Just like his previous 7 feature length films that have all been exceptional in their own way, the 8th film written and directed by Quentin Tarantino opens with a beautiful landscape (or a close-up shot introducing the characters, depending on the film) shot of the period in which his film takes place in and the credits that usually follow when the final frame fades to black. Exactly what filmmakers would do in decades past – Tarantino’s love for film making and the art of it bursts through the screen in the opening moments. So much so that the director doesn’t shoot on digital, The Hateful Eight is instead shot on 70 mm film gauge – a technique that is now taboo in the industry. If anyone is holding on to the craft of cinema, keeping it alive, its Tarantino. And each film of his only benefits in the long run.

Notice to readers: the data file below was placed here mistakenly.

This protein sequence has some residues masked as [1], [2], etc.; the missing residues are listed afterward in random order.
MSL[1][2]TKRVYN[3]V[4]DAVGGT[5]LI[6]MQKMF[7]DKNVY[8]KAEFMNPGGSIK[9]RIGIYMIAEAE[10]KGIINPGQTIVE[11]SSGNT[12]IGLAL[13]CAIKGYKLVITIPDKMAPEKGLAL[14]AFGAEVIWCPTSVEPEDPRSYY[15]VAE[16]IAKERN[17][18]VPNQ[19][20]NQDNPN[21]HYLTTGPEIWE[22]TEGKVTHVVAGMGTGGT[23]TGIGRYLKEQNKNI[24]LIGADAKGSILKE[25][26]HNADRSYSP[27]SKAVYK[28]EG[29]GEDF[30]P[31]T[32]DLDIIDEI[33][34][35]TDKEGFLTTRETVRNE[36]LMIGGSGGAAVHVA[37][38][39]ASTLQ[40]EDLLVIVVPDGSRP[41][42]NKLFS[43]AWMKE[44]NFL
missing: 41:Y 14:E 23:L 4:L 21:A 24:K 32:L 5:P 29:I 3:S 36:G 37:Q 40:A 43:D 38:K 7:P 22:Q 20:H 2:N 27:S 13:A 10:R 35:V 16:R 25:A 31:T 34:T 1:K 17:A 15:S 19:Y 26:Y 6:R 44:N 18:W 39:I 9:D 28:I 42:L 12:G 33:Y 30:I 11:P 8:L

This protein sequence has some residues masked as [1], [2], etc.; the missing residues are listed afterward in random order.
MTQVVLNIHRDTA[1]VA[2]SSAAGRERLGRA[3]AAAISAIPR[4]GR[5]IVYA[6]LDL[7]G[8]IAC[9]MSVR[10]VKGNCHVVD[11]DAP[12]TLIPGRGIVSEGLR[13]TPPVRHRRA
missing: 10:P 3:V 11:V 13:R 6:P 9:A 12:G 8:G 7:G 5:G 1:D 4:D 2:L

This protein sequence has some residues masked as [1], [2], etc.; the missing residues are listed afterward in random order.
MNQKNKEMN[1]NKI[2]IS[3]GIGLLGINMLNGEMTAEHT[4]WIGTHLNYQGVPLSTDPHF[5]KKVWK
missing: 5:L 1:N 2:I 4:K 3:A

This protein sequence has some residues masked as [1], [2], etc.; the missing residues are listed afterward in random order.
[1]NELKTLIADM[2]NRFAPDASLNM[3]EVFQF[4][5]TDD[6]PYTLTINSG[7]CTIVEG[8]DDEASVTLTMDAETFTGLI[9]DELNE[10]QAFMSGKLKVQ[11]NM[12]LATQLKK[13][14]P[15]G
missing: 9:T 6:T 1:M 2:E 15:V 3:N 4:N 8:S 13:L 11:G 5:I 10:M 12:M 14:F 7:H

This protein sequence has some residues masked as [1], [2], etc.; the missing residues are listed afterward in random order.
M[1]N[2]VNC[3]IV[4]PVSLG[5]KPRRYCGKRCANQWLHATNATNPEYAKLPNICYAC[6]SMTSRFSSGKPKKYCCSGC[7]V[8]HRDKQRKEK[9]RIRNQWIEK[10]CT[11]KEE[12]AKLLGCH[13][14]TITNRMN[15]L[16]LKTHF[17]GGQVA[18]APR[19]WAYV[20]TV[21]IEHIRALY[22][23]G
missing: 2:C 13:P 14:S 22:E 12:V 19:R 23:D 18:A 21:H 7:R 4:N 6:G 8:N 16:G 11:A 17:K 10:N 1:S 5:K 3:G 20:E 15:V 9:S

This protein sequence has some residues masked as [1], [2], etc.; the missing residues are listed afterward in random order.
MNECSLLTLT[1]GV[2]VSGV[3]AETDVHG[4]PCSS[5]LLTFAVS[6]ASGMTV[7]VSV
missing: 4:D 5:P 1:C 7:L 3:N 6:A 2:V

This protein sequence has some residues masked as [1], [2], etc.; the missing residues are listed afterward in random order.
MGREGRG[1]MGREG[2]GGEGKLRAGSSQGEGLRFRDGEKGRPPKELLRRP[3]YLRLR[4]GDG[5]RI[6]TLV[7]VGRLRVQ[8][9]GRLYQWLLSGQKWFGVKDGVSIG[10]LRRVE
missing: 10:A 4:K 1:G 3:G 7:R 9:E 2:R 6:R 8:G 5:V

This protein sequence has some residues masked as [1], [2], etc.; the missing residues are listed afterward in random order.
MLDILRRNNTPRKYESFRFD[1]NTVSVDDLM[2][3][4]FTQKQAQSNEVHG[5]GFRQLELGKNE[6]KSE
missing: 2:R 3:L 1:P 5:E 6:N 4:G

Aptly titled too might I add.
Following debatably his best film Django Unchained, the director’s next film has big shoes to fill. Keeping well within the revisionist western genre, The Hateful Eight has all the typical tropes the director has used over the course of his career. If you don’t know what to expect going into a film by Tarantino than you aren’t paying close enough attention. Set in the wilderness of Wyoming post-civil war, an impending blizzard brings the unsuspecting characters together before reaching the destination of Red Rock.
It happened in Minnie’s Haberdashery with poisoned coffee and a pistol or two – whodunnit. More than halfway into The Hateful Eight is when this deceptive plot takes form. Things aren’t what they seem, and the players of the game add an additional layer of mystery to the story.